The word which came to Jeremiah from the LORD, when king Zedekiah sent to him Pashur the son of Melchiah…
I. A KING'S ACKNOWLEDGMENT THAT HUMAN RESOURCES ARE UNAVAILING. The hour and the danger so long and often predicted, referred to all the more earnestly as the hour draws nigh, has come at last. No time is here taken up in narrating the attempts Zedekiah may have made himself to repel the invader. The Scriptures were not meant to give us details of sieges. The likelihood is, however, that it was long before Zedekiah reached anything like an extremity that he made this appeal to the prophet. When all unusual danger comes close at hand it is easy to exaggerate. The man who has been indifferent, imprudent, heedless of all hints that have been given him to make provision for the future, is the very man who, when peril comes, rushes into panic and becomes unable to use the resources he has.
II. A KING'S PRESUMPTUOUS ATTEMPT TO AVAIL HIMSELF OF DIVINE RESOURCES. Nothing is more beautiful than to see one who has found out the vanity of human help turning to God. Only he must come in a right spirit, having made a clear discovery of why it is that man could not help him. Anything of this sort was utterly lacking in Zedekiah's approach. There is no sign of repentance, no word of confession, no resolution of amendment. The only thing in the shape of acknowledgment is that Jehovah is the God who does wondrous works. This is an acknowledgment which we find often in the Old Testament, but it is acceptable to God only when accompanied with a sense of why it is that God does his wondrous works. The more we consider Zedekiah's request, the more will the blindness and audacity of it appear. Here is the king in Jerusalem, bound, if any man ever was, to know the significance of the history of Israel as a whole; and yet he can only see certain great manifestations of power which encourage him to hope that a similar manifestation may now come for his own deliverance. There is no real coming to God, unless we come for things that are according to his will. His power cannot wait upon our selfish needs. There is no telling what might have happened, even at this more than eleventh hour, if Zedekiah had only come with something of true penitence. God knew beforehand that this could not be expected; and thus there is no clearer evidence of the righteousness of Jerusalem's doom and of Israel's expatriation than is furnished from Zedekiah's own lips. He shows that he has lost all sense of the meaning and the necessity of God's great covenant with his people. If only they had been obedient they would never have lacked the benefit of many wondrous works.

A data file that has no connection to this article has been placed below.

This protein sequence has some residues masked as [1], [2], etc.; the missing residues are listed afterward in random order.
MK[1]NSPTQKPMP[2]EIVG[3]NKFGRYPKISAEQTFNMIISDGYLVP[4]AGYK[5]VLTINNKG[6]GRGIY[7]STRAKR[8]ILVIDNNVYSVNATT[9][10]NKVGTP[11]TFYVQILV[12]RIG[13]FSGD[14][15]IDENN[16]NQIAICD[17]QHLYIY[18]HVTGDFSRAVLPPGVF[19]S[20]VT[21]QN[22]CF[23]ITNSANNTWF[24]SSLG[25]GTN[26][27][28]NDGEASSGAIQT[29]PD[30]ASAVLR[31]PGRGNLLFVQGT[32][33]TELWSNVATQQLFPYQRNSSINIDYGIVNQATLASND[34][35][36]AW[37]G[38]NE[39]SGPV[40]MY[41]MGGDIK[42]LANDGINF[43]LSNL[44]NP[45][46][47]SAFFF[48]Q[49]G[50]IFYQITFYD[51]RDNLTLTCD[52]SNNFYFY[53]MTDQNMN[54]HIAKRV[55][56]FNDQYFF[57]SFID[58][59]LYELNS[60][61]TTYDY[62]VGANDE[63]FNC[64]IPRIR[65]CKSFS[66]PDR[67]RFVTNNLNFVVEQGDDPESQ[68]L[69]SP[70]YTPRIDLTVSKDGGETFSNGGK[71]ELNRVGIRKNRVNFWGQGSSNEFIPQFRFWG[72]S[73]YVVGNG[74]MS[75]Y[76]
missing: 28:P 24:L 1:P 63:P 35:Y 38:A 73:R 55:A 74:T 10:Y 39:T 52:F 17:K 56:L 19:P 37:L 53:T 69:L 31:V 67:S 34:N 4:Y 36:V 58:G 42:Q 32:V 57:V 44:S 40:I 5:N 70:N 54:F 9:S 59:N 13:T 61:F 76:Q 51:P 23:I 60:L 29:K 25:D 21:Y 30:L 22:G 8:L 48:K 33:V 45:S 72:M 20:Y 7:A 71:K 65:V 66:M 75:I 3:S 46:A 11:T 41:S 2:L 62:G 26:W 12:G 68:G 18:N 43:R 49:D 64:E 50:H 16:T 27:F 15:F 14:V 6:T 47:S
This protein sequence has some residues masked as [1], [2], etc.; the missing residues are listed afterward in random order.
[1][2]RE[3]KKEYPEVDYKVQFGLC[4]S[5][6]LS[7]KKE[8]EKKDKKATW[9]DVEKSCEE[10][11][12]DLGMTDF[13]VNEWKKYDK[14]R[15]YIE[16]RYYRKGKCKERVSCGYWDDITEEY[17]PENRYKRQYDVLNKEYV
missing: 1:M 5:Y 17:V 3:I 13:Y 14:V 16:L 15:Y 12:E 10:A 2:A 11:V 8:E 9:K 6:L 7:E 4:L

III. THE PLAIN AND NECESSARY ANSWER OF JEHOVAH. We see through all that God here says a purpose to make plain that he is now full of activity against his apostate people. The object was not to be attained simply by leaving them, in their natural resources, to the natural resources of the Chaldeans. The contest is not of man against man, but of the man who has forsaken God against the man whom God has taken to be the instrument of his righteous indignation. God must specially intervene and make his presence manifest, to show that all this visitation of suffering is from him. If God has, for a time, to forsake his people, he must needs oppose them. If God be not for us, be is against us; and so here the defenders of Jerusalem are represented as having difficulties to deal with such as have arisen through God's own operation. Their weapons of war do not produce the usual effect. God turns them back upon those who wield them. This may be more than a mere general figure of speech. It is quite possible that either the arm wielding the heavy, sharp sword becomes as the arm of the little child, or else, that remaining strong, the weapon becomes but as the child's toy. Thus the Chaldeans themselves would learn that some mysterious power was at work, and that the glory of the victory was not theirs. Furthermore, God was to fight against these apostates with a weapon of his own. He can make the wicked and the ambitious his sword, but pestilence is of his own sending. Not all the might of the Chaldeans could bring a pestilence, nor take it away once it had come. Thus we see how all this dread combination of events was intended to impress on all, alike amongst besiegers and besieged, who had minds to understand that God himself was terribly at work. He was indeed dealing with the people according to his wondrous works; works necessitated in order to prevent his holy and reasonable wrath from being nothing more than empty wind. - Y.
Parallel VersesKJV: The word which came unto Jeremiah from the LORD, when king Zedekiah sent unto him Pashur the son of Melchiah, and Zephaniah the son of Maaseiah the priest, saying,